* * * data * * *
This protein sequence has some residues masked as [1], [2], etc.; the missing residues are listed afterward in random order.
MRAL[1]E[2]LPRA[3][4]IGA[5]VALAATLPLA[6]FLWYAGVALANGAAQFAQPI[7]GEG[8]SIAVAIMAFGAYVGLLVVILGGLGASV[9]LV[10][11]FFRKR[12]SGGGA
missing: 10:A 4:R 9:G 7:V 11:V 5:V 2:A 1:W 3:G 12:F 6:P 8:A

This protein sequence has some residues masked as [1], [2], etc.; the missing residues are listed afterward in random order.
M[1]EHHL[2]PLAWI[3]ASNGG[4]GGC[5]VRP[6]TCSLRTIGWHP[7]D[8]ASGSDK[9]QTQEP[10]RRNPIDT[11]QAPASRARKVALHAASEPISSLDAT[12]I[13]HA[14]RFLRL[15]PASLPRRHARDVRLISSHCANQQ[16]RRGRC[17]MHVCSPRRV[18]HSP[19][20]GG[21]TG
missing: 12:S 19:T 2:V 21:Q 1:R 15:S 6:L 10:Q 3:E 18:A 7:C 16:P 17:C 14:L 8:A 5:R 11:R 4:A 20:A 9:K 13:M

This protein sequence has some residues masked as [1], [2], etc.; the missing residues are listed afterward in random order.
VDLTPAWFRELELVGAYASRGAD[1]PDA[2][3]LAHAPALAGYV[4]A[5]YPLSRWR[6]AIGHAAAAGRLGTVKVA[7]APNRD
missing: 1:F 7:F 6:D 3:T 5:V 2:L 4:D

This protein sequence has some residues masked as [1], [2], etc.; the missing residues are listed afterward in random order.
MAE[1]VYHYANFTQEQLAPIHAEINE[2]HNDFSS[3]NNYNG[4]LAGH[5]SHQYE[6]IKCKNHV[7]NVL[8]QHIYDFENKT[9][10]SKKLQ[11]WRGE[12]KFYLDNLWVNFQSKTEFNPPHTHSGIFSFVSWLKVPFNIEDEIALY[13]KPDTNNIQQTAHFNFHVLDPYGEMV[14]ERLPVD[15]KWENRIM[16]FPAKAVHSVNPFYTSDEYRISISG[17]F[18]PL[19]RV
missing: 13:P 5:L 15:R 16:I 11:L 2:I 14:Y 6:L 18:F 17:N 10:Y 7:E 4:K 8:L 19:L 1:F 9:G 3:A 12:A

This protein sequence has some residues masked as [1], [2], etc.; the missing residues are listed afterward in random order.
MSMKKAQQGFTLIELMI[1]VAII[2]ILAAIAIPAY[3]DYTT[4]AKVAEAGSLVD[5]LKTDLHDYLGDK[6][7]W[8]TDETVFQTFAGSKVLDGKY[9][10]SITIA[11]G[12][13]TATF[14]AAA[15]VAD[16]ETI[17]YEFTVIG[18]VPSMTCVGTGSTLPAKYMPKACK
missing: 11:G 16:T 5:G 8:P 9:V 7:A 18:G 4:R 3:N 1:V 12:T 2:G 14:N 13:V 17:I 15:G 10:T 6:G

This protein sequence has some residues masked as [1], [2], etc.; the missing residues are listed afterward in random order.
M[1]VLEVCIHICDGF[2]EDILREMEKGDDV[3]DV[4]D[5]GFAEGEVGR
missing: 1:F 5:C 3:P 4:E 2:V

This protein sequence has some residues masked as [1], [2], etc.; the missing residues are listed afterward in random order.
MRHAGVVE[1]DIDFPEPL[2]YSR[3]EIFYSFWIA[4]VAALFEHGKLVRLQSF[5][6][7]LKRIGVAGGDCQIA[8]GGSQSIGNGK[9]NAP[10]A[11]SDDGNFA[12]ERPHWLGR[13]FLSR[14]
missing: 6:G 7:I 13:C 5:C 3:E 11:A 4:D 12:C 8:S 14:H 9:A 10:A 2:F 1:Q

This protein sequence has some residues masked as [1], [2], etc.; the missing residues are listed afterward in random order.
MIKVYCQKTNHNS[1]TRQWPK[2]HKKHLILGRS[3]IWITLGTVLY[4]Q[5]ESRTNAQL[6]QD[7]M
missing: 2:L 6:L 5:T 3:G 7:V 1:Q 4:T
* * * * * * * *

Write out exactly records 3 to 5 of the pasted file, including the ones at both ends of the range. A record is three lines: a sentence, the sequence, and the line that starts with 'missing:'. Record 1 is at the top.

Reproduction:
This protein sequence has some residues masked as [1], [2], etc.; the missing residues are listed afterward in random order.
VDLTPAWFRELELVGAYASRGAD[1]PDA[2][3]LAHAPALAGYV[4]A[5]YPLSRWR[6]AIGHAAAAGRLGTVKVA[7]APNRD
missing: 1:F 7:F 6:D 3:T 5:V 2:L 4:D

This protein sequence has some residues masked as [1], [2], etc.; the missing residues are listed afterward in random order.
MAE[1]VYHYANFTQEQLAPIHAEINE[2]HNDFSS[3]NNYNG[4]LAGH[5]SHQYE[6]IKCKNHV[7]NVL[8]QHIYDFENKT[9][10]SKKLQ[11]WRGE[12]KFYLDNLWVNFQSKTEFNPPHTHSGIFSFVSWLKVPFNIEDEIALY[13]KPDTNNIQQTAHFNFHVLDPYGEMV[14]ERLPVD[15]KWENRIM[16]FPAKAVHSVNPFYTSDEYRISISG[17]F[18]PL[19]RV
missing: 13:P 5:L 15:R 16:I 11:L 2:I 14:Y 6:L 18:F 17:N 10:Y 7:E 4:K 8:L 19:L 1:F 9:G 3:A 12:A

This protein sequence has some residues masked as [1], [2], etc.; the missing residues are listed afterward in random order.
MSMKKAQQGFTLIELMI[1]VAII[2]ILAAIAIPAY[3]DYTT[4]AKVAEAGSLVD[5]LKTDLHDYLGDK[6][7]W[8]TDETVFQTFAGSKVLDGKY[9][10]SITIA[11]G[12][13]TATF[14]AAA[15]VAD[16]ETI[17]YEFTVIG[18]VPSMTCVGTGSTLPAKYMPKACK
missing: 11:G 16:T 5:G 8:P 9:V 7:A 18:G 4:R 3:N 1:V 12:T 2:G 14:N 13:V 17:I 15:G 10:T 6:G